God has provided for us His word (the Bible) so that we can get to know Him and His ways (1Pe.2:2). It is not for mere reading or intellectual understanding. But as we read the Bible in faith, we can communicate with God who wrote it. He also speaks to us in our heart through His word and the Holy Spirit concerning our specific needs.

Prayer is a tool God has given us to tell Him what is in our heart. We have the privilege to enter into God's holy presence at any time with the blood of Jesus (He.10:18,19) which has purchased for us the forgiveness for our sins. We can ask Him whatever we need. Praise is another form of reaching God by which we express our thankfulness for what He is and what He has done for us. Worhip is yet another form by which we express our sincere admiration and appreciation for God and His ways.

The church is a great help God has given us for our growth. The church is, of course, not the building where Christians meet, but the group of Christians who meet together as members of the Body of Christ (Ep.4:11-13). God gives different gifts and functions to different members of the body so that all can grow by giving to and receiving from one another (Ep.4:16). Fellowship with other members of Christ's body in sharing, praying, worshipping and working together helps all of us to grow.

4. What is all the confusion I find among preachers and writers about what God has to do and what we have to do?

Confusion results because people tend to take just some part of Scriptures while neglecting other parts, or emphasising one part too much. Some say that God will do everything, and as a result people may keep waiting for something to happen without seeing if they have fulfilled the conditions or whether they are cooperating with the Holy Spirit. Others think that it is up to them to get salvation. But the secret is to be balanced, to expect and let God work in us to give us the desire and the power to do God's will, and then to do what God says. This is what Php.2:12,13 says.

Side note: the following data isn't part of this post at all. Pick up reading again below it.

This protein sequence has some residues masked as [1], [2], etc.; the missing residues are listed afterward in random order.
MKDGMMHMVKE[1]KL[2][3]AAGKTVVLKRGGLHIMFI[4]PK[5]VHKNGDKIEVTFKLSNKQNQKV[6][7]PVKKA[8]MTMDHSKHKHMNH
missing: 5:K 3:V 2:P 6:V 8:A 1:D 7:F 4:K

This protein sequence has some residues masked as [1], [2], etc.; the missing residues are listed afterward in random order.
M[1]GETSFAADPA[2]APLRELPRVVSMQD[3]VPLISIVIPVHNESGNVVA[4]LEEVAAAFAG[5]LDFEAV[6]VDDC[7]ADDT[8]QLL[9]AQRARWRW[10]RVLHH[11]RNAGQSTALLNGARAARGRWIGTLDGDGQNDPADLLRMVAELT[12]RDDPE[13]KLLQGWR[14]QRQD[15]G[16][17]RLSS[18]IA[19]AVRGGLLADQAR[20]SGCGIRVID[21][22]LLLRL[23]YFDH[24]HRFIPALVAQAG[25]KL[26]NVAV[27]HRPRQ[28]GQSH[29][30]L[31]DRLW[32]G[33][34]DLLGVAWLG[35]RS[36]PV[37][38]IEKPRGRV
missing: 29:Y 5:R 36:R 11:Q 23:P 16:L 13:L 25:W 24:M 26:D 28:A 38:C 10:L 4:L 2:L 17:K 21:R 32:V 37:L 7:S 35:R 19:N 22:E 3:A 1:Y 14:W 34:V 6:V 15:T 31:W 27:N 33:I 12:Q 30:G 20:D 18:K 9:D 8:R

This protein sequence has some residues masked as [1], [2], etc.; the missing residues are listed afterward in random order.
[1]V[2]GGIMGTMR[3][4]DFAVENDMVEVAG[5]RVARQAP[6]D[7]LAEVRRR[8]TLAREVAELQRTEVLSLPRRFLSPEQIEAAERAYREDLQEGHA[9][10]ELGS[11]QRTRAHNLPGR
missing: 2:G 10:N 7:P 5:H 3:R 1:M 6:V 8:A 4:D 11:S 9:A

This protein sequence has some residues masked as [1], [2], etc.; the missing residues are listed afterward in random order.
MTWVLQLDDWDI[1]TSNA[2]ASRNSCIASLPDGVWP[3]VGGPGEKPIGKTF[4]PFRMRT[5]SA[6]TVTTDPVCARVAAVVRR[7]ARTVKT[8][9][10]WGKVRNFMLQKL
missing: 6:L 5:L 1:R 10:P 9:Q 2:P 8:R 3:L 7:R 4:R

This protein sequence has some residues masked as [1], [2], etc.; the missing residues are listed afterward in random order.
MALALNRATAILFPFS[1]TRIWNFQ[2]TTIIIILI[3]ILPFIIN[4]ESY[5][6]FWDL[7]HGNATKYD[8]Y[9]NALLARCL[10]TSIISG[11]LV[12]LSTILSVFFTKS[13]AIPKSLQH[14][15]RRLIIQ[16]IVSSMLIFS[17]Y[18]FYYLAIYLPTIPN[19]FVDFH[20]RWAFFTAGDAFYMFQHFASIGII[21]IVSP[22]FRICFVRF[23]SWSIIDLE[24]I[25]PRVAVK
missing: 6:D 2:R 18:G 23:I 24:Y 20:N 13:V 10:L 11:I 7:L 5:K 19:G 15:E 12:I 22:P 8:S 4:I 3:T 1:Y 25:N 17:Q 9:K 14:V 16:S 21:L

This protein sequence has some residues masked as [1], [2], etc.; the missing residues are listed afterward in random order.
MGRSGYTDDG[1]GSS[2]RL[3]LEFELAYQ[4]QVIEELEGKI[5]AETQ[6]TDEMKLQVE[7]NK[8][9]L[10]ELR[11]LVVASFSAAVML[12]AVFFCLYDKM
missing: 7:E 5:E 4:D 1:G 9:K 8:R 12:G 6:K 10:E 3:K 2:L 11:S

5. What are the dangers we face as we grow?

We are actually living now in the enemy's territory because Satan is the prince of this world (Lk.4:6). He is out and out to deceive us. He tempts us to sin, and if we fall, he will accuse us night and day trying to discourage us. If he cannot lead us to sin, he will try to side-track us by getting us occupied with something other than what God wants us to do. It may be some legitimate thing concerning our earthly life, or it may even be a pre-occupation with some theological issue!

To add to it, we carry with us an enemy agent inside us! That is our flesh which fights with the promptings of the Holy Spirit (Ga.5:17). There is nothing good in this flesh (Ro.7:18), but we are tempted through the strong desires that are in this flesh (Jas.1:14;Ga.5:24). Some of these desires tempt us to think too much of ourselves and despise others, not to believe what God says, to get our own way, to enjoy ourselves without control, to hanker after more money, more wealth, more comfort, etc., to be jealous of others, to be greedy for what others have, to be unforgiving and hard on others, etc. Jesus knew these dangers very well because He Himself was tempted in all things which we are tempted by (He.4:15), and so He tells us to be on the alert and to watch and pray lest we get into temptation (Mt.26:41).

6. With all these things against us, does it not look hopeless?

Don't forget that God is on our side. He will not allow us to face any temptation that is too difficult for us to handle (1Co.10:13). The Holy Spirit is within us fighting against our flesh (Ga.5:17), and with His power we can overcome (Ro.8:13). He will also warn us when we are about to make a mistake (Is.30:21). He will also show us how to handle our temptations (1Co.10:13). We also have our brothers and sisters in the church to support us with prayer, encouragement and other practical help (Lk.22:28).